Making Babies: Cultural Response to Gay Celebrity Dads

In case you’ve been living under a rock somewhere, new dads Neil Patrick Harris and David Burtka have an in-home
photo spread in this past week’s People magazine. They appear with fraternal
twins (born via surrogate) Harper Grace
and Gideon Scott. The children are
adorable, but I’m having mixed feelings about this presentation of domestic

To be honest, if this were a famous straight couple I would
probably think the artfully posed photo spread was a little cheesy. Like something you
would see in Britain’s
Hello! magazine from a lower-tier
celebrity anxious for some controlled, positive press coverage.

I mean, is this the sort of thing that gold-standard,
above-it-all stars like Brad and Angelina would do with their kids?
Probably not.

And yet, Neil and David are not a straight celebrity couple. The very fact that they are out
and gay and procreating invests this
photo spread with political implications and cultural heft.

They are symbolically tearing down a barrier between gay men
and family, and that has to be galling to Maggie
, James Dobson, Ralph Reed and the like who wish to
paint gays as a threat to the traditional family unit.

Galling and also difficult to respond to apparently. I have
been struck by the near absolute silence coming from family-values conservative
organizations. Not just to the growing Harris-Burtka household (it has been
widely known the couple was expecting since late August), but also to Elton John and David Furnish‘s bundle of joy Zachary
, or Clay Aiken‘s now
2-year-old son Parker Foster, or
Ricky Martin‘s adorable twins Valentino
and Matteo.

Elton John’s happy news is fairly recent, so perhaps conservative blowhards haven’t had an opportunity to formally weigh in. But somehow I can’t picture Rush Limbaugh taking up the topic to criticize. After all, Elton just sang at his wedding. (Brief aside, but maybe that was a smarter decision than it seemed at the time.) No, chances are that Limbaugh, and Beck, and O’Reilly won’t say anything at all.

And that’s probably wise given that mainstream opinion and press coverage seems to be overwhelmingly positive. Oh, sure, a few wingnuts have spoken up here and there to register disapproval, but any conservative commentator hoping to appeal to the center (even center-right) realizes that criticizing someone’s baby is a losing proposition.

Perhaps that’s why the BBC had to bring on an absolute crackpot to respond to the Elton John and David Furnish baby announcement. No more mainstream conservative could be found willing to speak up.

While the FOX talking heads and institutional “family values” organizations have largely ignored the trend, gay celebrity dads have taken some heat. Not over their parental suitability given their orientation, but from the choice of surrogacy over adoption and, in John’s case, over his fitness to be a parent given his age. (He is 63 years old).

In fact, even here on, we were surprised at how heated that criticism was when we posted last week about the birth of Zachary Levon John.

Typical comments: “He’ll be 81 when his son graduates from high school,” and “I don’t see the point in making a bio baby when he could have adopted one that already was there. Possibly an ego trip.”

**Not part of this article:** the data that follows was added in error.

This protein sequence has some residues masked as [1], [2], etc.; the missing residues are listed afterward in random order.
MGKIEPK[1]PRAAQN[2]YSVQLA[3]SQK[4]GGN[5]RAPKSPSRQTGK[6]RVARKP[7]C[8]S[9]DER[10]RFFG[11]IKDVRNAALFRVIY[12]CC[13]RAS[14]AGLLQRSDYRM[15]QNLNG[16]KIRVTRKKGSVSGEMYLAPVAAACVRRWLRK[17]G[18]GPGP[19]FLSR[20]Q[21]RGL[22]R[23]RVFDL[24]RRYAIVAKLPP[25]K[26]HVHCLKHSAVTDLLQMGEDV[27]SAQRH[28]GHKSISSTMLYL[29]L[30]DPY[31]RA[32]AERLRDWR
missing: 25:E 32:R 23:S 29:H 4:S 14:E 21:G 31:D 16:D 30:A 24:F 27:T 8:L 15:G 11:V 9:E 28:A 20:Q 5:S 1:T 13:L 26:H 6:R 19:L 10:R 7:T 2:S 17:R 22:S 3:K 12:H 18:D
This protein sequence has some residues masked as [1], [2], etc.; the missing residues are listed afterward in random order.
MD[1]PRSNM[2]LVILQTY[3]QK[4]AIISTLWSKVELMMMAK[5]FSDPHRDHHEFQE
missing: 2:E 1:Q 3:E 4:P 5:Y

Elton John and David Furnish

I don’t share many readers’ concerns over Elton John’s age. Who cares, really, if he won’t be sprightly enough to play football with his teenage son? There are many different styles and methods of parenting and playing contact sports with your kid is by no means a good child-rearing requirement.

It is far more important that a child be wanted and loved. Gay men (even rich and privileged ones like John and Furnish) do not become parents by accident. They have to plan for it. And for precisely that reason I think the child of a doddering old gay guy is probably far better situated than the offspring of some teenagers who forgot to wear a condom.

But in either situation, it really isn’t for me — or anyone — to judge. We’re not really privy to the details. Who knows, maybe that unwed teen mother turns out to be the best parent in the world. Or maybe Elton John will go on a late life health kick and really will be able to play football with his teen son.

The broader complaint (or wish) that gay celebrity dads should be adopting seems a bit more problematic. It does seem unfortunate that Ricky Martin and Clay Aiken, NPH and Elton John all chose biological parenting over adoption.

On first glance, you could chalk that up to vanity — and a surprising number of commenters seem to be doing just that. But is that really fair when heterosexual biological parents rarely face the same charge? And also, to be fair it is probably procedurally a lot easier for gay men of means to become parents through surrogacy than it is through adoption.  In fact, John and Furnish tried to adopt a child a few years ago and their application was rejected.

Still, it would be wonderful if a few gay celebrities came out of the woodwork as adoptive fathers. Here’s hoping. (Martin has said he wants to adopt children in the future.)

In any event, we seem to have quietly achieved a cultural milestone — one possibly as big as the repeal of DADT: It truly is significant that any serious controversy surrounding all these recent gay celebrity dads has to do with age and the choice of surrogacy. It’s a marker of how far we’ve come that mainstream opinion seems to have vaulted right past the question of whether a gay man is fit to be a parent at all.

Chalk that up to just how commonplace gay parents are these days. Someday soon the phenomenon will be old hat enough as to not even merit a glossy nursery room photo spread in People magazine.

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